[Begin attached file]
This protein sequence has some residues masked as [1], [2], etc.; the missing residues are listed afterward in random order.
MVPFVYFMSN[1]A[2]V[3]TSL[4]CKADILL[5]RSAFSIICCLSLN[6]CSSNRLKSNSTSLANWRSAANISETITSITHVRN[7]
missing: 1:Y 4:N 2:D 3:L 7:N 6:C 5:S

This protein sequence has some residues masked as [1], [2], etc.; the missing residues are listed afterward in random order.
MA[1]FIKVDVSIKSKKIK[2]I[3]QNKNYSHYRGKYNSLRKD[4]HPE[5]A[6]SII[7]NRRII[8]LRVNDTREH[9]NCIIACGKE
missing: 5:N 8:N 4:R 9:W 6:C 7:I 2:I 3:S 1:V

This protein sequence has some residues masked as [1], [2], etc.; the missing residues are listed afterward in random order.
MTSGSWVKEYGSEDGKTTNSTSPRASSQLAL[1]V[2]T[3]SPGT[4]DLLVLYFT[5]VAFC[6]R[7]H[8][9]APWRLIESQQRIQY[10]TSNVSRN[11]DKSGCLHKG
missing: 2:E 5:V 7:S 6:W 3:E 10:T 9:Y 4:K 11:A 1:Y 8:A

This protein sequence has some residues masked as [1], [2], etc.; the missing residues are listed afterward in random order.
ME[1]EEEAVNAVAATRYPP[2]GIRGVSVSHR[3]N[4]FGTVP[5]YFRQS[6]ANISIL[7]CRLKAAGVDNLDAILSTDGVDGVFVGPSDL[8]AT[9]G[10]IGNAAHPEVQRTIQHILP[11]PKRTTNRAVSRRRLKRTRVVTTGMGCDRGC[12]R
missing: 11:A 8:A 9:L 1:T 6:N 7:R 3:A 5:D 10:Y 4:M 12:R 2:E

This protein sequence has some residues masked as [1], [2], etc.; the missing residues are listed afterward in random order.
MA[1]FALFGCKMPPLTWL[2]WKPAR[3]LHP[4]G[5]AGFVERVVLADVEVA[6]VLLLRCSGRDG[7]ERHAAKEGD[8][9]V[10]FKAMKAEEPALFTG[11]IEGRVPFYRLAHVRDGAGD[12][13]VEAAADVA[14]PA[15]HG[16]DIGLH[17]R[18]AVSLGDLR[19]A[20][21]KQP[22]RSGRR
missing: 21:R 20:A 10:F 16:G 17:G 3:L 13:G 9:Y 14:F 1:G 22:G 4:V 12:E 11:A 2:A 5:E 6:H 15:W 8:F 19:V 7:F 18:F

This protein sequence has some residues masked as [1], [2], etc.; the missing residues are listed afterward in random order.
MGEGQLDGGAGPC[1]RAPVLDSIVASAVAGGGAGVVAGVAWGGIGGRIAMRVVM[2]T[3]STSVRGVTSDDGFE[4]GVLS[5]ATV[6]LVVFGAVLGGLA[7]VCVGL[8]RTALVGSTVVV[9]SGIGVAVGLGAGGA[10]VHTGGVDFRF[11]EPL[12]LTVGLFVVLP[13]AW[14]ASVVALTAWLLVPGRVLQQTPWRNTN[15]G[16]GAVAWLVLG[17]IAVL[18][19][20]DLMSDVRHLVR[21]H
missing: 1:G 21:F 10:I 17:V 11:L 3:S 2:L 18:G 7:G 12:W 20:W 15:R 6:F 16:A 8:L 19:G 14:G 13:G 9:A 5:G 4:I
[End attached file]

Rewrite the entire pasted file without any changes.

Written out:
This protein sequence has some residues masked as [1], [2], etc.; the missing residues are listed afterward in random order.
MVPFVYFMSN[1]A[2]V[3]TSL[4]CKADILL[5]RSAFSIICCLSLN[6]CSSNRLKSNSTSLANWRSAANISETITSITHVRN[7]
missing: 1:Y 4:N 2:D 3:L 7:N 6:C 5:S

This protein sequence has some residues masked as [1], [2], etc.; the missing residues are listed afterward in random order.
MA[1]FIKVDVSIKSKKIK[2]I[3]QNKNYSHYRGKYNSLRKD[4]HPE[5]A[6]SII[7]NRRII[8]LRVNDTREH[9]NCIIACGKE
missing: 5:N 8:N 4:R 9:W 6:C 7:I 2:I 3:S 1:V

This protein sequence has some residues masked as [1], [2], etc.; the missing residues are listed afterward in random order.
MTSGSWVKEYGSEDGKTTNSTSPRASSQLAL[1]V[2]T[3]SPGT[4]DLLVLYFT[5]VAFC[6]R[7]H[8][9]APWRLIESQQRIQY[10]TSNVSRN[11]DKSGCLHKG
missing: 2:E 5:V 7:S 6:W 3:E 10:T 9:Y 4:K 11:A 1:Y 8:A

This protein sequence has some residues masked as [1], [2], etc.; the missing residues are listed afterward in random order.
ME[1]EEEAVNAVAATRYPP[2]GIRGVSVSHR[3]N[4]FGTVP[5]YFRQS[6]ANISIL[7]CRLKAAGVDNLDAILSTDGVDGVFVGPSDL[8]AT[9]G[10]IGNAAHPEVQRTIQHILP[11]PKRTTNRAVSRRRLKRTRVVTTGMGCDRGC[12]R
missing: 11:A 8:A 9:L 1:T 6:N 7:R 3:A 5:D 10:Y 4:M 12:R 2:E

This protein sequence has some residues masked as [1], [2], etc.; the missing residues are listed afterward in random order.
MA[1]FALFGCKMPPLTWL[2]WKPAR[3]LHP[4]G[5]AGFVERVVLADVEVA[6]VLLLRCSGRDG[7]ERHAAKEGD[8][9]V[10]FKAMKAEEPALFTG[11]IEGRVPFYRLAHVRDGAGD[12][13]VEAAADVA[14]PA[15]HG[16]DIGLH[17]R[18]AVSLGDLR[19]A[20][21]KQP[22]RSGRR
missing: 21:R 20:A 10:F 16:G 17:G 3:L 13:G 9:Y 14:F 1:G 22:G 4:V 12:E 11:A 2:A 5:E 6:H 15:W 8:F 19:V 7:F 18:F

This protein sequence has some residues masked as [1], [2], etc.; the missing residues are listed afterward in random order.
MGEGQLDGGAGPC[1]RAPVLDSIVASAVAGGGAGVVAGVAWGGIGGRIAMRVVM[2]T[3]STSVRGVTSDDGFE[4]GVLS[5]ATV[6]LVVFGAVLGGLA[7]VCVGL[8]RTALVGSTVVV[9]SGIGVAVGLGAGGA[10]VHTGGVDFRF[11]EPL[12]LTVGLFVVLP[13]AW[14]ASVVALTAWLLVPGRVLQQTPWRNTN[15]G[16]GAVAWLVLG[17]IAVL[18][19][20]DLMSDVRHLVR[21]H
missing: 1:G 21:F 10:I 17:V 11:L 3:S 2:L 18:G 7:G 12:W 20:W 15:R 6:F 16:A 8:L 19:G 14:G 13:G 9:A 5:G 4:I